Seth Godin writes:
In a competitive market, if you do the work to lower your price by 10%, your market share grows.
If you dig in deep, analyze, reengineer and make thoughtful changes, you can lower your price another 10%. This leads to an even bigger jump in market share.
The third time (or maybe the fourth, or even before then), you only achieve a 10% savings by cutting safety, or quality, or reliability. You cut corners, certainly.
The last 10% costs your workers the chance to make a decent living, it costs your suppliers the opportunity to treat their people with dignity, and it costs you your reputation.
The last 10% isn't worth it. 
We're not going to remember how cheap you were. We're going to remember that you let us down.
Seth produces a blog each day that I receive in my in box and I have read several of his books with my favorite being Tribes. Often what he writes about makes me stop and think.
This blog on the last 10% started my thinking about big box stores and other businesses we deal with who have the philosophy of cutting prices no matter the consequences.   As business owners we are constantly looking for ways to cut our costs without going so far as to hurt our core operation. 
One example is our MPG and if we lean to far in the direction of saving fuel we could lose out on a great load opportunity if only we could have delivered a few minutes earlier.  There are times when running the speed limit can increase our income
Another example is devaluing our time. We have to choose what we choose to do ourselves or what we hire others to perform for us.  I enjoy keeping all of the records for the truck, but I do not enjoy doing taxes so our business has an accountant.  Bob enjoys working on the truck and he is good at it, over the years though he has figured out what he enjoys working on and the rest we hire done.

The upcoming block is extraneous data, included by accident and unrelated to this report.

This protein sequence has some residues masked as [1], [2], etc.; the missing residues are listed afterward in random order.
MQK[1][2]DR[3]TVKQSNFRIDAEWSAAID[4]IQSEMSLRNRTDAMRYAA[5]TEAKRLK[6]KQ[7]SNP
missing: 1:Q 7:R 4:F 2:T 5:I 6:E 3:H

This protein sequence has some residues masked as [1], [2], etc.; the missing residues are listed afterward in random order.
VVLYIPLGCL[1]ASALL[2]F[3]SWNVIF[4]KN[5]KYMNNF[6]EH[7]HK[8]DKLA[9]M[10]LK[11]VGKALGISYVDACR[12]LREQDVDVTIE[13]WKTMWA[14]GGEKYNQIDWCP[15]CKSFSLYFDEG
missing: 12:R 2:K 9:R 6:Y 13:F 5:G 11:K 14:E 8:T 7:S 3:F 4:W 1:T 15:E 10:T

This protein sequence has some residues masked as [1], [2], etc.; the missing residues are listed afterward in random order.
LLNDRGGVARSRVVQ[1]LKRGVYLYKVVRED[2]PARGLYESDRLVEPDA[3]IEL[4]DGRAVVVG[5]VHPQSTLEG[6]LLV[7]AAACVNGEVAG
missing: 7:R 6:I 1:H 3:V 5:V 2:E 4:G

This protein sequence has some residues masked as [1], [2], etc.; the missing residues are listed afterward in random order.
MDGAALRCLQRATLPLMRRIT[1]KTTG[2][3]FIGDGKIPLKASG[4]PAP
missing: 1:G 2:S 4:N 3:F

The great irony of all of this value is that we want to purchase at the lowest price possible and then many have the saying "Just say NO to Cheap Freight" when our customers are also looking for best value at the cheapest price.
Our time is valuable and if we stretch ourselves to thin we are down around that last 10% and the quality of our work suffers.

Comments (5)

Linda Caffee

Bob and Linda started their driver careers after their children left home for college in 2000. Bob started as a driver for a large motor carrier with Linda as a rider. They decided to enter the Expedite industry as team drivers in 2005 and purchased their first Freightliner. Both, Bob and Linda have had their Class A licenses since the early 80's starting out driving in the oil field and hauling grain as fill in drivers where Bob worked as a diesel mechanic. Linda worked at the local country courthouse in data processing.

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September 17, 2018


Very good article! It is always a delicate balance between price, supply and demand. Unfortunately some customers don't care about anything but price, sometimes not realizing the potential long term consequences like a late load that they are spending labor waiting for. And on the other side of the equation, unfortunately, not everybody is a smart business person and the barriers of entry into trucking a relatively low. Educating and coaching others - even if they are your competition - helps prop the industry as a whole. There always seems to be the ones that will drive for enough money to buy a Big Mac, coke and a 6 pack of beer for when they are off.

December 16, 2014 19:50:07 PM

Great article Linda. In my small industry I don't want to be the cheapest but I also don't want to be the most expensive. Many of the cheaper contractors end up spending more time broke down because they don't have the profit margin to reinvest in their equipment. I try for a balance between a cost effective offering to the government and enough profit to reinvest in my equipment and make it worth my time.

December 15, 2014 8:50:40 AM

Once we hit rock bottom in price we need to be looking for an exit plan.

December 13, 2014 8:23:32 AM

When we raced cars and pushed the engines to the last 10% they often would blow up .

December 13, 2014 7:42:27 AM

YES- When we are operating on that edge - we are just waiting for something to go wrong and throw off any chance of profitability. great concept

December 13, 2014 6:01:42 AM